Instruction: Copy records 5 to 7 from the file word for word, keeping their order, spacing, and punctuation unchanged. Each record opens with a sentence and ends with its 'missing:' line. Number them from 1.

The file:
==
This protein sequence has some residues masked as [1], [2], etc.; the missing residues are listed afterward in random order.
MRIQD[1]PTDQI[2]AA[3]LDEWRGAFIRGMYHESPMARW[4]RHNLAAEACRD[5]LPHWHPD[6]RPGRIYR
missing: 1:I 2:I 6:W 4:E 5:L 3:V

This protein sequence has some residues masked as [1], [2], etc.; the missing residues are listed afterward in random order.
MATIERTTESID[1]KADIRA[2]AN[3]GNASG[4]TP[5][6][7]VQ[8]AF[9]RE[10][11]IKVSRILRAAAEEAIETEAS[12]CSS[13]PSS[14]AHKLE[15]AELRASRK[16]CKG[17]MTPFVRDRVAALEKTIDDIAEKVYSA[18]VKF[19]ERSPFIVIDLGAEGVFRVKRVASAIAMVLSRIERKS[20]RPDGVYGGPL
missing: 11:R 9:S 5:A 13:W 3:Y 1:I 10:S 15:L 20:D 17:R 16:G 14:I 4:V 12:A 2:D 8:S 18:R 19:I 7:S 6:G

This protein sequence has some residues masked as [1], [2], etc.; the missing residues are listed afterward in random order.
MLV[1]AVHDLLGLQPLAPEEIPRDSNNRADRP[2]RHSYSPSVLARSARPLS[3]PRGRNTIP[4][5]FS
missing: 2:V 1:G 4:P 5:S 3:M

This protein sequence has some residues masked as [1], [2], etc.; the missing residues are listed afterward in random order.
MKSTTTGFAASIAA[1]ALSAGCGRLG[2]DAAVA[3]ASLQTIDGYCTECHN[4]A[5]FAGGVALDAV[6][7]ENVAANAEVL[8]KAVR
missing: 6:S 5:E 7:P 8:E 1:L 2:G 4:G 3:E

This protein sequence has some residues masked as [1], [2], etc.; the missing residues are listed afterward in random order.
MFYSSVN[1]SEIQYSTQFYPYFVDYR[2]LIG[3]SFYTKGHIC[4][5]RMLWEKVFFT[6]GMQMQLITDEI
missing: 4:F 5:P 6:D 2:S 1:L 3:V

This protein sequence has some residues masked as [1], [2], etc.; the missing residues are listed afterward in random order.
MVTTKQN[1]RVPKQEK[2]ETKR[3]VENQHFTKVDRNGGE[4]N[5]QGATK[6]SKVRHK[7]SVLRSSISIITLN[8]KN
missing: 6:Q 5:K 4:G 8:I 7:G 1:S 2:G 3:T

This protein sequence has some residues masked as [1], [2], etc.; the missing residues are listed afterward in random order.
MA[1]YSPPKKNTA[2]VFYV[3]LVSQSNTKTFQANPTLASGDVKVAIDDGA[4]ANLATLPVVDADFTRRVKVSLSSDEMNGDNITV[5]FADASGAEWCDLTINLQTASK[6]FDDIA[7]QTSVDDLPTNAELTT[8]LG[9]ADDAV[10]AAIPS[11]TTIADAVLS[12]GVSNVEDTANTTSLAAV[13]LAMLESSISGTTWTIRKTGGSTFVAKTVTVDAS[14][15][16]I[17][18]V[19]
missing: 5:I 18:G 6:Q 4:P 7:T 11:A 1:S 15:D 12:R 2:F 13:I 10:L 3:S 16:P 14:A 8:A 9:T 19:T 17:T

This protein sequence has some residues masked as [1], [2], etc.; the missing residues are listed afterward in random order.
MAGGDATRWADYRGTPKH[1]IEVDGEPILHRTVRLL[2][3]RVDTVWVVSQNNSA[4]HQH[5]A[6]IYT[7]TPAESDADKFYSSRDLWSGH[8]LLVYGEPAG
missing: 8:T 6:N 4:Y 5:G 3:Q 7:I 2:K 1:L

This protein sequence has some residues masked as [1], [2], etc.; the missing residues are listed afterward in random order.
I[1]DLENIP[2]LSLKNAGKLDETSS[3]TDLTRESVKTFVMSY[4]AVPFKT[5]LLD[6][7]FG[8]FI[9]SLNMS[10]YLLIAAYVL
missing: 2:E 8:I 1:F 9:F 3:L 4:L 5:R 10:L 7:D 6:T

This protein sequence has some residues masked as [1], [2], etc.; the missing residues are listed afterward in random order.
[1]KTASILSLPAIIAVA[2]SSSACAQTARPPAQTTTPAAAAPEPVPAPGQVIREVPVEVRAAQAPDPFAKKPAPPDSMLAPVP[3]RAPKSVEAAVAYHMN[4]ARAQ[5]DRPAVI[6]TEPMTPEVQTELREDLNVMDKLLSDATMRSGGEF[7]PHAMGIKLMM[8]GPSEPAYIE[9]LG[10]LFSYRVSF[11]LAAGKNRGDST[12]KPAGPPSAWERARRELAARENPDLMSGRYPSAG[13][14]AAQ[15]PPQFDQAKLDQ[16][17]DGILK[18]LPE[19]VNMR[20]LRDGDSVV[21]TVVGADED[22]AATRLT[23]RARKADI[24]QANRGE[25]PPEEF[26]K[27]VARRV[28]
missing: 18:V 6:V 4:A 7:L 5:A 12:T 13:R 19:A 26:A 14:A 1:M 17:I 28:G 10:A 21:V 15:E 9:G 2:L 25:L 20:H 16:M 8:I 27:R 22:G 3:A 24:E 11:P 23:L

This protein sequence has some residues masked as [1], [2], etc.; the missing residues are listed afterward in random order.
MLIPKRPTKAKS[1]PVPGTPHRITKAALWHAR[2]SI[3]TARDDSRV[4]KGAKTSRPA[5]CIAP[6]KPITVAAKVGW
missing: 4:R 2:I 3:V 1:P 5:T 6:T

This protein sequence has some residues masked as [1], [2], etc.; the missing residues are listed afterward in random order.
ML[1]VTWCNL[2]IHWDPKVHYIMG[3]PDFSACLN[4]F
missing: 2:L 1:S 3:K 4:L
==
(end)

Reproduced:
This protein sequence has some residues masked as [1], [2], etc.; the missing residues are listed afterward in random order.
MFYSSVN[1]SEIQYSTQFYPYFVDYR[2]LIG[3]SFYTKGHIC[4][5]RMLWEKVFFT[6]GMQMQLITDEI
missing: 4:F 5:P 6:D 2:S 1:L 3:V

This protein sequence has some residues masked as [1], [2], etc.; the missing residues are listed afterward in random order.
MVTTKQN[1]RVPKQEK[2]ETKR[3]VENQHFTKVDRNGGE[4]N[5]QGATK[6]SKVRHK[7]SVLRSSISIITLN[8]KN
missing: 6:Q 5:K 4:G 8:I 7:G 1:S 2:G 3:T

This protein sequence has some residues masked as [1], [2], etc.; the missing residues are listed afterward in random order.
MA[1]YSPPKKNTA[2]VFYV[3]LVSQSNTKTFQANPTLASGDVKVAIDDGA[4]ANLATLPVVDADFTRRVKVSLSSDEMNGDNITV[5]FADASGAEWCDLTINLQTASK[6]FDDIA[7]QTSVDDLPTNAELTT[8]LG[9]ADDAV[10]AAIPS[11]TTIADAVLS[12]GVSNVEDTANTTSLAAV[13]LAMLESSISGTTWTIRKTGGSTFVAKTVTVDAS[14][15][16]I[17][18]V[19]
missing: 5:I 18:G 6:Q 4:P 7:T 11:A 1:S 15:D 12:R 2:F 13:I 10:L 3:S 16:P 14:A 8:A 9:T 19:T 17:T